That all changed after Lesson 8.
Lesson 8, over the span of 9 minutes, confidently breaks down a whole chicken into 8 beautiful portions (breasts, drums, thighs, and wings). The last time I tried breaking down a whole chicken, I butchered it — and not in the good kind of way.
Breaking down a whole chicken is just one of many examples where Ramsay takes a “scary” cooking technique and makes it look simple. I know he’s had many more years of experience than me, but he presents these techniques in a way that anyone can learn from.
A few other notable mentions:
- Proper kitchen layout (even if you have a small kitchen)
- Understanding the importance of ingredient seasonality
- Making the perfect pan sauce (and perfecting the trick where the pan catches on fire!)
- Making pasta from scratch
Things I didn’t like about the Gordon Ramsay MasterClass
Do you use sea urchin tongues or grated white truffle in your scrambled eggs? No, me neither.
This is where I was most concerned about going into the MasterClass. How does a world-renown chef, like Ramsay, pare down recipes so they are accessible to most people? I’ve never eaten sea urchin tongue nor have I ever put them in my scrambled eggs, but according to Ramsay they “elevate the creaminess” of the eggs.
All 6 recipes covered in this MasterClass included an ingredient or a tool (like a pasta roller) that I either never carry in my kitchen (unless it’s Italian red wine) or would have to make a trek to Whole Foods to find. Although I found the recipe demonstrations helpful, I’ll probably stick to simpler recipes.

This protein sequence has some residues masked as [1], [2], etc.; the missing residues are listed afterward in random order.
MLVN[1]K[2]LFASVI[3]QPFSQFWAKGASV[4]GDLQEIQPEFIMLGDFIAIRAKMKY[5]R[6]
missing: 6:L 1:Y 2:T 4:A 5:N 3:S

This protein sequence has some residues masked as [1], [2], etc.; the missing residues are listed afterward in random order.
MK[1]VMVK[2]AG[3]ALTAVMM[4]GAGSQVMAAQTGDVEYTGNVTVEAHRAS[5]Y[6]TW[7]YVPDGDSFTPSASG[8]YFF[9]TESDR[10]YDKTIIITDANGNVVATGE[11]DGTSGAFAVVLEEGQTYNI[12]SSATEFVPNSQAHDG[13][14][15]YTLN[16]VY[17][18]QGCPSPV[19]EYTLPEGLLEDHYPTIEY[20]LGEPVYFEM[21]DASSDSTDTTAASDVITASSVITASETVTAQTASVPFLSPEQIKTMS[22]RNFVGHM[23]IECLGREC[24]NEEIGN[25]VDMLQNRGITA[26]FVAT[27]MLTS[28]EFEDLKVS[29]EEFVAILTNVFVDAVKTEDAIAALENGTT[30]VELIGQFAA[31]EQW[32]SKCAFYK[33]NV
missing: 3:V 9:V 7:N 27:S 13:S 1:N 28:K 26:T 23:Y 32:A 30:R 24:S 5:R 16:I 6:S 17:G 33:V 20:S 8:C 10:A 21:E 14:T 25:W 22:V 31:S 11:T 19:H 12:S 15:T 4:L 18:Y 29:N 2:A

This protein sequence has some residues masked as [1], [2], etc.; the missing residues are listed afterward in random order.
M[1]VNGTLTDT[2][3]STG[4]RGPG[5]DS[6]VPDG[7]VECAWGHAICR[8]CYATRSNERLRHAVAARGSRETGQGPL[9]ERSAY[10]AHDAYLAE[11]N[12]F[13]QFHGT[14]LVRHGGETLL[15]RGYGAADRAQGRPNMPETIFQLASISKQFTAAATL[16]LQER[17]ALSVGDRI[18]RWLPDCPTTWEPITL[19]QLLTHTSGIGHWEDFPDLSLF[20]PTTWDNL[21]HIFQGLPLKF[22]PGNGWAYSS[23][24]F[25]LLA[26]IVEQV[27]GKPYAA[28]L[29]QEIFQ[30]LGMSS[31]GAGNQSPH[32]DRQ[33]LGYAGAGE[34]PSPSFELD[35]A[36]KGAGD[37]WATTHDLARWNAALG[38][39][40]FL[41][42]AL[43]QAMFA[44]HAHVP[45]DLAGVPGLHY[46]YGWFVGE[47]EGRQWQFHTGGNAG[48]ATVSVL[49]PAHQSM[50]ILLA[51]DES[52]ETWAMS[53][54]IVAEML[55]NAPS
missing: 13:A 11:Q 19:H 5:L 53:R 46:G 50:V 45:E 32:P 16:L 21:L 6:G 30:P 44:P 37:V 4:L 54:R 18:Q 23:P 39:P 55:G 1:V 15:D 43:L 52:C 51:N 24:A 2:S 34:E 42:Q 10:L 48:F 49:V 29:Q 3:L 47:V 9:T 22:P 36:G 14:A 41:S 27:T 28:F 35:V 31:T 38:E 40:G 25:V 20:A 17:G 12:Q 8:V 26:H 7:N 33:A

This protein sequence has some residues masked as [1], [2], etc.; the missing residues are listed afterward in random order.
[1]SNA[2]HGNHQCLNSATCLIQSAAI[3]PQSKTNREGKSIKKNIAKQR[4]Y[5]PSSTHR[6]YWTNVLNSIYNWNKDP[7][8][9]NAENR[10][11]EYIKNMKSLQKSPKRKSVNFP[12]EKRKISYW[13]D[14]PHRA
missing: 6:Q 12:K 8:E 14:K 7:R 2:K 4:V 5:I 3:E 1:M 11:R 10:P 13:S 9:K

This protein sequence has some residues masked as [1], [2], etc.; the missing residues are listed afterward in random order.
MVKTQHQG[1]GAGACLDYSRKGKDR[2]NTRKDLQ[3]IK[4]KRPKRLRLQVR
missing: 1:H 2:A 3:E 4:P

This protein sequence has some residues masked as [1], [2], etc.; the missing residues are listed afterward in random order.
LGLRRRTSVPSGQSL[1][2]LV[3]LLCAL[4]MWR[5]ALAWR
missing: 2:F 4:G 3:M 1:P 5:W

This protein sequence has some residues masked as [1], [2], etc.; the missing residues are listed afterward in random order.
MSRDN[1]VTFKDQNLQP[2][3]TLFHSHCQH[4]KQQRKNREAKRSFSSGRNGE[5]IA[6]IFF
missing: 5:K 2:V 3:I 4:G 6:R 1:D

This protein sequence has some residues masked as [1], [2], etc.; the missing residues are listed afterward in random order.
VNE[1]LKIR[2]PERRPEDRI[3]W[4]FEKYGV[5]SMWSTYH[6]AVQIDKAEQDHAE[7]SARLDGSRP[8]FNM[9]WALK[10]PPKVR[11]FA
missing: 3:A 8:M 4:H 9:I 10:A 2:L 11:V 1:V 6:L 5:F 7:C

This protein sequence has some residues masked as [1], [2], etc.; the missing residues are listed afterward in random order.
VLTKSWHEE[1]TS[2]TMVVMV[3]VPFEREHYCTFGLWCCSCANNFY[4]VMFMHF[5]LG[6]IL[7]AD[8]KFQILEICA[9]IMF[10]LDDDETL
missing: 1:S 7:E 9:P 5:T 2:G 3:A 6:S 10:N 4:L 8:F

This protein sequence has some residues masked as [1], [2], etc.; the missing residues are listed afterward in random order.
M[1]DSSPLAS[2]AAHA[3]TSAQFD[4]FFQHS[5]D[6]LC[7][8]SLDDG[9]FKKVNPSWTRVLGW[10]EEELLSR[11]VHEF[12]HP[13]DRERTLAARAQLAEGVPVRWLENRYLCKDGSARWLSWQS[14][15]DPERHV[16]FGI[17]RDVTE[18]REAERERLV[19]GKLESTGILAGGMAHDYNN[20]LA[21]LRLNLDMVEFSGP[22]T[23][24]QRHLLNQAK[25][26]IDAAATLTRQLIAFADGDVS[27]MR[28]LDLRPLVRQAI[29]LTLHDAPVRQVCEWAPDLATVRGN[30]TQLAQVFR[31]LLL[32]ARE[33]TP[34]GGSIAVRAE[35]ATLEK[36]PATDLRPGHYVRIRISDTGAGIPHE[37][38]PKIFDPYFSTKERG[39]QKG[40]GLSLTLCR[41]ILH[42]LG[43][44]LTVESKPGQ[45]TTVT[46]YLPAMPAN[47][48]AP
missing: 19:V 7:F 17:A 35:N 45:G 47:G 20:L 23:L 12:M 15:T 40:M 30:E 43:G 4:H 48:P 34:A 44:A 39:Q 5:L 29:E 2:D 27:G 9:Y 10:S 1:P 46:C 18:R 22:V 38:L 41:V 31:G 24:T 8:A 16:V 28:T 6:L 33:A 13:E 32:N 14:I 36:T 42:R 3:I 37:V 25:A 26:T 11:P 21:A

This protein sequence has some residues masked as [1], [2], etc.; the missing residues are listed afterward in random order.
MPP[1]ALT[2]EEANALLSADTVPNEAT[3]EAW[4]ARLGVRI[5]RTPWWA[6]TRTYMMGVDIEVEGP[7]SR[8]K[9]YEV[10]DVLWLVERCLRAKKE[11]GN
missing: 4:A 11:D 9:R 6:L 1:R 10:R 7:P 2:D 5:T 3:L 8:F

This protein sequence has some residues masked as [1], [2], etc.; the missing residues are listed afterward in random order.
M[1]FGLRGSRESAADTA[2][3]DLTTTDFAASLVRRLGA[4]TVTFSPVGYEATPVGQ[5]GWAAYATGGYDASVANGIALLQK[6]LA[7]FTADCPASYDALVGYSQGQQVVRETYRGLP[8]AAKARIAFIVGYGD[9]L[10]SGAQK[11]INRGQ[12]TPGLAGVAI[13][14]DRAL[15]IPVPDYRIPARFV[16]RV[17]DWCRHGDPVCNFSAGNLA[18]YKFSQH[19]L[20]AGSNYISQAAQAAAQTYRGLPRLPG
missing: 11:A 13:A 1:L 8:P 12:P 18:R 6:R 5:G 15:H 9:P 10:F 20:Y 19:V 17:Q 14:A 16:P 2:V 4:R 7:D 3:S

Does the class keep its promises?
I want to say yes because I feel that this MasterClass has taken my cooking “to the next level.” However, this comes with a major caveat: I already have a lot of cooking experience and understand many of the basics and fundamentals not covered in this class.
I’ve been cooking for well over 10 years and could easily follow along.
If you are new to cooking, I’d say this class is probably too advanced. You’ll learn a lot and will have a benchmark to aspire towards, however, you might find the recipes unattainable at this stage of your cooking level.
Nevertheless, Ramsay is an inspiring chef so even if you don’t learn the basic necessary skills, you will certainly be inspired to get into the kitchen and learn more.
Is Gordon Ramsay’s MasterClass worth the money?
Yes if you…
- Have cooking experience and would like to elevate your skills
- Are interested in learning a few “high end” recipes
- Want to study from one of the best chefs in the world
- Are a fan of Gordon Ramsay and want to see a different side of his personality
No if you…
- Are a complete beginner in the kitchen
- Don’t enjoy cooking
- Want to learn more basic cooking skills
In conclusion, I highly recommend the Gordon Ramsay MasterClass on home cooking only if you have some experience and understanding going into the class. If you are a complete beginner, I’d recommend finding resources elsewhere to begin your cooking journey.
Nevertheless, I enjoyed the MasterClass and found Ramsay to be a surprisingly pleasant instructor. He even ends the class with a bit of life advice:
Finding your passion in life is the most important thing you can do. Stop worrying about a bonus and financial security. Find a passion because everything else falls into place once you’ve got that track set.
If you’re interested in boosting your puree skills or want to impress your friends at your next dinner party, check out the MasterClass trailer to learn more: